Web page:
Why is it SO DARN HARD to articulate who we are and what we want career-wise? It’s like, you could totally talk about your love for historical references and antique maps till the cows come home, but when it comes to- oh wait, that’s just me? Awkward.
What I’m saying is this: there is something about plainly stating who you are and what you want- in any setting, but I’m talking career here- that feels limiting, scary, uncertain, like you’re baring all, or any combination thereof.
Let’s take this narrative stuff one step further. Have you ever thought any (or all) of the following?
I have talked to countless people- clients and prospective clients, friends, neighbors, people at networking events, and there is a lot of hesitation and uncertainty about personal narrative, so if you’re sitting there even vaguely nodding your head, you are not alone.
The reality is, the more targeted you can be in your story, your messaging and by proxy, your job search tools/documents (e.g. LinkedIn, resume, cover letters, personal website, elevator pitch), the easier your career change and/or job search will become. Thinking about it another way- over the next couple of weeks, pay attention to things you may purchase where you are not the target market the company had in mind for marketing purposes. Marketers do it all the time because they know if they try to speak to everyone or the world at large, they end up with the opposite effect of speaking to no one. For example, I do work with more than just millennial women. My message is targeted at that group, to be sure, but what I stand for resonates with more than just millennial women.
In other words, do not underestimate the power of honing your personal story and brand for success in the ol’ career department. I’m going to bring you through some exercises to help you get your narrative where you want it for your career exploration and/or job search.
Ok, so we’re about to find out HOW to do this. Read on.
**I should include a little note here right up front. Before doing any of these exercises, make sure you know what it is you want to do. You don’t have to be super specific, but this is NOT for the person who says, “I am an accountant and just know that if I have to be an accountant for much longer, I’ll gouge my eyes out with a spoon.” Instead, this is more for the person who knows they want to be an event planner, for example, and has done some limited event planning on the side as part of their current job, and just needs help pulling all of that together.
(I’ll be doing one of these extended posts per month with tons of juicy freebies and goodies, and we’ll be doing one *SOON* on figuring out what you want to do when you have no idea, so if that’s you, sit tight. Make sure you sign up to get my updates at the bottom of this post so I can inform you when that’s ready!)
At this time, [ninja-popup ID=1291]download the worksheet[/ninja-popup] that accompanies this step-by-step guide. Pull it out and let’s get started! You’ll note that I’m including my own filled out sheet at the bottom, so you can see an example.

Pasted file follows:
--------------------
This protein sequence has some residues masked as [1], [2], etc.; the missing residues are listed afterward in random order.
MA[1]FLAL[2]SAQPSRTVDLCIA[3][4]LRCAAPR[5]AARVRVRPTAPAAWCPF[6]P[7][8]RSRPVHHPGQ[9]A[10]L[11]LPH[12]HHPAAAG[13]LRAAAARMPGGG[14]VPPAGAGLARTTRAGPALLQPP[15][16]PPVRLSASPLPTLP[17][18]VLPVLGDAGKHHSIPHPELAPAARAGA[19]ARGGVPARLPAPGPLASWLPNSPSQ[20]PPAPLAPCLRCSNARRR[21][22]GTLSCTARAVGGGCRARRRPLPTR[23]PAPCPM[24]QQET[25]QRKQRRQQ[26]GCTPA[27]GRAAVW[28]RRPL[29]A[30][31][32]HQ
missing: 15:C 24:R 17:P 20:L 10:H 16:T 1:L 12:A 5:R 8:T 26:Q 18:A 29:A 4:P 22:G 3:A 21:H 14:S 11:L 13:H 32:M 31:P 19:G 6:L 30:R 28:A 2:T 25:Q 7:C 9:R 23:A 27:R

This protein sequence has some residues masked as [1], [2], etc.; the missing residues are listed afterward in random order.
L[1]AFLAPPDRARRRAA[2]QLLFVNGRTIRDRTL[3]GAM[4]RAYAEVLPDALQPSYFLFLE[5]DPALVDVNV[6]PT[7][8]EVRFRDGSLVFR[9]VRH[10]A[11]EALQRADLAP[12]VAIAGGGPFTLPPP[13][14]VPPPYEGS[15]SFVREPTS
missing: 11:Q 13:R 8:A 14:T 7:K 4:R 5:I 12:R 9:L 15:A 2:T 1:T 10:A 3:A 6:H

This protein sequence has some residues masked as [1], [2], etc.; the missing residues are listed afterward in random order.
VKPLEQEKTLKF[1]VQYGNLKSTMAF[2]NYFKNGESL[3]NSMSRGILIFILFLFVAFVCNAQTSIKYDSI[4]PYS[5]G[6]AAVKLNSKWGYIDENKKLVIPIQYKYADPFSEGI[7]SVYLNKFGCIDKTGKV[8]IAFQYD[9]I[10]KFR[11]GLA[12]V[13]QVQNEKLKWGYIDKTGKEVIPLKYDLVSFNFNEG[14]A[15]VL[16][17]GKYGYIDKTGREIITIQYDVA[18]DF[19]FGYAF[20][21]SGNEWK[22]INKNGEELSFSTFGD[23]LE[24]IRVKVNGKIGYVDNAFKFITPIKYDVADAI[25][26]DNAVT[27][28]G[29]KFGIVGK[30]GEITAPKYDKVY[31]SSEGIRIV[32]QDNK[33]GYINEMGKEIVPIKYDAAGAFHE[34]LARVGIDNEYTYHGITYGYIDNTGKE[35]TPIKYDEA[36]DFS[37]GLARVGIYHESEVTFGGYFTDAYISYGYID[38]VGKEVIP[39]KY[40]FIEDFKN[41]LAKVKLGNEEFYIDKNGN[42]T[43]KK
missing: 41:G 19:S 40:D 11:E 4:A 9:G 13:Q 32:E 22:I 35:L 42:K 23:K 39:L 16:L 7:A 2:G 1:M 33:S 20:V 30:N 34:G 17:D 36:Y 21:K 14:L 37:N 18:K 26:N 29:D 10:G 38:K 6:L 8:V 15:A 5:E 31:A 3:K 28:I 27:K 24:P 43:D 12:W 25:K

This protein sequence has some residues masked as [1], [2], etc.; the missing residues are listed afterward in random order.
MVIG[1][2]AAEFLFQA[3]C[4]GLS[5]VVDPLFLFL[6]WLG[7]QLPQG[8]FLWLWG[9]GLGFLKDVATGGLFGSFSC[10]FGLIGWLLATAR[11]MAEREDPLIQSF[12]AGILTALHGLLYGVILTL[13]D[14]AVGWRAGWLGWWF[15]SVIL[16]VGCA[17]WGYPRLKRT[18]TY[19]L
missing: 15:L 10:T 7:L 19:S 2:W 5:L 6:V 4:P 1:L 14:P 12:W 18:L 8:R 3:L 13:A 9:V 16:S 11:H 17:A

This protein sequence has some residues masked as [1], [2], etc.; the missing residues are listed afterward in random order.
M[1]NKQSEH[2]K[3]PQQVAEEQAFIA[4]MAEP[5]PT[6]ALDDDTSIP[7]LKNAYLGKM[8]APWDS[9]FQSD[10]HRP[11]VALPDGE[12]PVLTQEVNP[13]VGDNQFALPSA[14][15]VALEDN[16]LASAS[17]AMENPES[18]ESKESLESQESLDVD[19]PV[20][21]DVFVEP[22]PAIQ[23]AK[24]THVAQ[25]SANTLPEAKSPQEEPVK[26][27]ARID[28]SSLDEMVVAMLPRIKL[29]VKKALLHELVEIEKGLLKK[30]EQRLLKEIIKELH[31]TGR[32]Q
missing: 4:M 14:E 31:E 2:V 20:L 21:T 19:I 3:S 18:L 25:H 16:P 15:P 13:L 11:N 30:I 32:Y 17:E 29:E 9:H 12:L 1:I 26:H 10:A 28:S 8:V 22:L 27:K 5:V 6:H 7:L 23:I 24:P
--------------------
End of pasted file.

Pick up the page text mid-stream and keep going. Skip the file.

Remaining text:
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1. Clarity on your job path. Answer the first two questions at the top of the page. There is very little room on purpose. If you need tons of space to write this one out, it may be an indication that you need to do a bit more digging and reflection prior to jumping into this guide.
2. Jump down to competencies– the second box. Include your skillset- just a brain dump for now to sow the seeds for your professional narrative.
3. Jump up to the first box. Using your skillset, write out a few benefits you bring to the people or organizations you serve. So, “idea generator” is a skill, but “focus people on the ideas and to-dos that truly matter so they can move ahead more easily” is the benefit. This step can get some people a little tripped up, so take your time.
What’s the difference at its core? Ever hear the phrase, “Features tell, benefits sell.”? Benefits in the personal brand sense of things get you noticed- they convey what you can bring to the table at an organization or for your clients. This is why knowing the needs of your industry or clients (step 1 above) is of critical importance!
Once you’re comfortable with the differences between what you write for your skillset and what you write for your benefits, continue with the rest of the sheet.
4. A Note About the “Putting it All Together” Box.This could take a couple of tries. I included my first attempt and then my second on my example. You may need 5 or 8 or 10. It is ok! Playing around with wording, and more importantly, getting OFF the computer to do this one can really help. Getting this piece to where you want it for your narrative is important, so don’t rush it- it’s the building block for your professional summary, LinkedIn page, cover letters and how you talk about yourself at a networking event or an interview.
Coincidentally, infusing your personal story and narrative into those key job search items is next month’s loonnnnng how-to post, so again, sign up below at the bottom of this post to make sure that hits your inbox when it’s ready!
-Blank downloadable Narrative worksheet
-Jill’s Narrative sheet- example
–My Personal Brand masterclass for Ivy Exec- watch the video and walk through this worksheet with further guidance
-BOOK (Not mine): The War of Art– How to break through resistance to your inner creative
–MORE JILL BLOG RIFFS: On personal brand from Ivy Exec
CLASS: Time sensitive offer: Live Course with Prepary and NYC Lady Project on professional narrative; March 16!